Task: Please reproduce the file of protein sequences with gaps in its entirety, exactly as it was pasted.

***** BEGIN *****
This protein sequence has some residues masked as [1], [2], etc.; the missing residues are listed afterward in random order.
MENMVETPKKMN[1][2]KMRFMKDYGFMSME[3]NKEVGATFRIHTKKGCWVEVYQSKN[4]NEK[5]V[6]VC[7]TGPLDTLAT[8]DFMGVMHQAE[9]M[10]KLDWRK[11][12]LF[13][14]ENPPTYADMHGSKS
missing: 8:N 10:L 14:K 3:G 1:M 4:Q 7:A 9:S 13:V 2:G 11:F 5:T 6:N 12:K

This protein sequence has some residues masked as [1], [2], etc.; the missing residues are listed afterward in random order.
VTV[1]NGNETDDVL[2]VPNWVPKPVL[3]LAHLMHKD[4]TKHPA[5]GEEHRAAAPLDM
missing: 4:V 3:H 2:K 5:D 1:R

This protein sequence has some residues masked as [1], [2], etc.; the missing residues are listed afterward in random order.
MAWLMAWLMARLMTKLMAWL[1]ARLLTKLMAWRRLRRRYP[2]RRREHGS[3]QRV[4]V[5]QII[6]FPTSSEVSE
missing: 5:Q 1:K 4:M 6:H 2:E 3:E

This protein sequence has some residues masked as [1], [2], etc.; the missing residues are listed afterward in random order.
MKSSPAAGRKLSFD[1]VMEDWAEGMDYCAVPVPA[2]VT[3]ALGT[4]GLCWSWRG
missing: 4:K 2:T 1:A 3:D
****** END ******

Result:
This protein sequence has some residues masked as [1], [2], etc.; the missing residues are listed afterward in random order.
MENMVETPKKMN[1][2]KMRFMKDYGFMSME[3]NKEVGATFRIHTKKGCWVEVYQSKN[4]NEK[5]V[6]VC[7]TGPLDTLAT[8]DFMGVMHQAE[9]M[10]KLDWRK[11][12]LF[13][14]ENPPTYADMHGSKS
missing: 8:N 10:L 14:K 3:G 1:M 4:Q 7:A 9:S 13:V 2:G 11:F 5:T 6:N 12:K

This protein sequence has some residues masked as [1], [2], etc.; the missing residues are listed afterward in random order.
VTV[1]NGNETDDVL[2]VPNWVPKPVL[3]LAHLMHKD[4]TKHPA[5]GEEHRAAAPLDM
missing: 4:V 3:H 2:K 5:D 1:R

This protein sequence has some residues masked as [1], [2], etc.; the missing residues are listed afterward in random order.
MAWLMAWLMARLMTKLMAWL[1]ARLLTKLMAWRRLRRRYP[2]RRREHGS[3]QRV[4]V[5]QII[6]FPTSSEVSE
missing: 5:Q 1:K 4:M 6:H 2:E 3:E

This protein sequence has some residues masked as [1], [2], etc.; the missing residues are listed afterward in random order.
MKSSPAAGRKLSFD[1]VMEDWAEGMDYCAVPVPA[2]VT[3]ALGT[4]GLCWSWRG
missing: 4:K 2:T 1:A 3:D